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Geothermal Energy Becoming a Low Cost Option in Utah

Courtesy of John Loveless
A rough diagram of John Loveless' geothermal heating and cooling system.

With the recent cold snap, December’s natural gas bill will be higher for most residents, but there is form of underground energy that is keeping one Utah family warm for almost nothing.

About a year ago, John Loveless had a decision to make. Should he buy into a geothermal technology that uses the earth’s stable ground temperature to heat his home or stay with natural gas?  He could eliminate his natural gas bill, but he would have to pay $19,000 in installation costs for a geothermal system to do so.

“So that was a real tough thing for me.  The energy improvement must have a return on investment, or else what’s the point,” says Loveless.

He had already invested in other energy efficiency improvements, including solar panels on his roof, so he decided to make that investment and he hasn’t looked back since.  I went to his home in Kaysville to see how his geothermal heating and cooling system works.

It’s 10 degrees outside and his large lawn is covered with a smooth white blanket of snow.  We step onto the snow and he tells me what we can’t see. 

“You don’t think about it. You own land all the way down to the center of the earth I guess, and I don’t know where the land stops but you can use that, all that free energy storage,” says Loveless.

Loveless is tapping into the geothermal energy source under the Earth’s surface with  three loops of pipe  300 feet below his home.  We walk back inside  and go down to the basement where the outdoor pipes feed into his solar powered electric heat pump.  The heat pump looks like Loveless’ old furnace, but doesn’t use any fossil fuels.

“It’s not very loud, you can kind of hear a low hum, that’s the compressor inside,” says Loveless.

The compressor compresses a liquid refrigerant circulating through the underground pipes which raises its temperature.  The resulting warm air rises and travels through the home’s air duct system.  It’s that simple. Loveless points to temperature gauges that currently show the insulated refrigerant comes inside the house at 56 degrees and after the compression phase circulates back into the ground at 50 degrees to warm back up. 

“That tiny amount of temperature change is actually heating the entire house, which is pretty amazing,” says Loveless.

The geothermal magic continues when we head back upstairs and Loveless starts crunching more numbers.  As an electrical engineer he’s an energy enthusiast and has been keeping track of his daily energy use and online bills for years. 

He points to a Questar natural gas bill where it shows he paid $1.89 per day in November 2011, and this year he paid $0.25 cents a day.

“Most of our bill is actually the connection fee.  The privilege of having a gas meter on your house, about five dollars a month plus some taxes, and we only spend about two dollars a month in the gas usage,” said Loveless.

The clothes dryer costs him that two dollars a month, and Loveless says he’ll replace it to achieve complete natural gas independence. Most Utahns, however, fully depend on natural gas to heat their homes according to Questar Gas Spokesman Chad Jones.

“If you have access to it in Utah, you pretty much use it,” says Jones.

Natural gas harvest methods like hydraulic fracturing, also called fracking, have helped create a large supply of the fuel. That translates into low prices for consumers. Jones shows me his version of the average monthly gas bill in Utah.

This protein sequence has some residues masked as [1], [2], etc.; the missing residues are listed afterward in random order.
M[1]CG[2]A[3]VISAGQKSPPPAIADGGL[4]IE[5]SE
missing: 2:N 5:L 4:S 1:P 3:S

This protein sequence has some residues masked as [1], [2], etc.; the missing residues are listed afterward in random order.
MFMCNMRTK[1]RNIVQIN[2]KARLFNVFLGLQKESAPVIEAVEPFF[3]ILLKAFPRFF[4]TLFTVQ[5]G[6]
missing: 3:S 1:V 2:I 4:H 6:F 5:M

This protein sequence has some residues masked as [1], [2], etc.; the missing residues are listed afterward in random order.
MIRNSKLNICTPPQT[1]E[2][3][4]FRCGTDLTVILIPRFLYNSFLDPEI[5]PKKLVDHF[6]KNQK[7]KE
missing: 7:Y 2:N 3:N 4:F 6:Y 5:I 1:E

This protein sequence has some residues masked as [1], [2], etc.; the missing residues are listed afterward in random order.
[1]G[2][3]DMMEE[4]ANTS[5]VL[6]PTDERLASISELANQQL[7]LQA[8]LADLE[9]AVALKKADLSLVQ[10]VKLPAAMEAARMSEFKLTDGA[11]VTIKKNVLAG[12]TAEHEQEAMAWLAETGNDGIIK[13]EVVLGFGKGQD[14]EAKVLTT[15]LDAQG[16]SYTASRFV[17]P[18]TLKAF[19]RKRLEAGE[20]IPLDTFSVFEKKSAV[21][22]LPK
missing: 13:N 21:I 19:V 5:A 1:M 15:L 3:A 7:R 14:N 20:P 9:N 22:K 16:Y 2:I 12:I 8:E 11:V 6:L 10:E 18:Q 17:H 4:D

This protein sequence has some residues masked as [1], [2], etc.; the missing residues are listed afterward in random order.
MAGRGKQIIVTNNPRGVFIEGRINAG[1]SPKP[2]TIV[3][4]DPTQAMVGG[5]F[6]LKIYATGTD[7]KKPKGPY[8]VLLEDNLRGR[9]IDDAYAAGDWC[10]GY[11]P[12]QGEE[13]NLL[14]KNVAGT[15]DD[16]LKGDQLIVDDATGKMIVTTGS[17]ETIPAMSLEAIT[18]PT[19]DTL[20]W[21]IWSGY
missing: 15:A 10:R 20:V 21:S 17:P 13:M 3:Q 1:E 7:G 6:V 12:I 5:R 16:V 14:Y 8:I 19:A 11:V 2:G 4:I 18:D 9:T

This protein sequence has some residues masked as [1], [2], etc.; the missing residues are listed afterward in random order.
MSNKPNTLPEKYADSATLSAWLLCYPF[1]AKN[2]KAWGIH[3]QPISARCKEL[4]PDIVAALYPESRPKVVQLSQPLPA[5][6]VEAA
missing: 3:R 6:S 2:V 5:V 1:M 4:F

“This is how it kind of breaks down through the year.  So in the summer you see, if you’re paying your actual usage you’re less than twenty dollars, and If you are in the highest months you’re somewhere up in the 110, 120 dollar range,” says Jones.

Loveless says the key difference between these two energy sources is natural gas energy must be created while geothermal ground energy already exists.

“It sounds kind of hokey, but it’s not a closed system.  You’re putting one unit of energy in and the other four units are coming from the ground,” says Loveless.

Because of this, geothermal systems operate well above the 100% efficiency mark while the best natural gas systems only come close to it.  Despite this advantage, Chad Jones doesn’t see geothermal as a competitor any time soon.

“We consider alternative energies more of a supplement, and natural gas as the foundation for the foreseeable future, just because prices are low and stable and production’s at record levels,” says Jones.

That’s the way most people see it too.  Remember that $19,000 installation cost?  The truth is Loveless owns one of only a few hundred residential heat pumps Orem based company Utah Geothermal has installed along the Wasatch Front since 2008.

Cary Smith is the co-owner of Sound Geothermal and Chairman of ASHRAE Technical Committee 6.8 who wrote the manual on geothermal technology.  He says geothermal technology could spread in Utah if both homeowners and financial institutions find an incentive to do so. 

“The real solution is financial mechanism in the market, and I think that that’s coming, and it’s going to involve multiple technologies at the same time,” says Smith.

John Loveless saw these advantages for his young family of seven living in a normal home.  The invisibility of these technologies made sense to him and became part of a quest to transform his home into net-zero energy.

“I really like the term golden goose.  There are several that are real and solar panels is one and geothermal is one.  They’re sources that give you more than what you put into them,” says Loveless.

Loveless can’t wait until March when he can actually see the first year return on his newest energy investment.    

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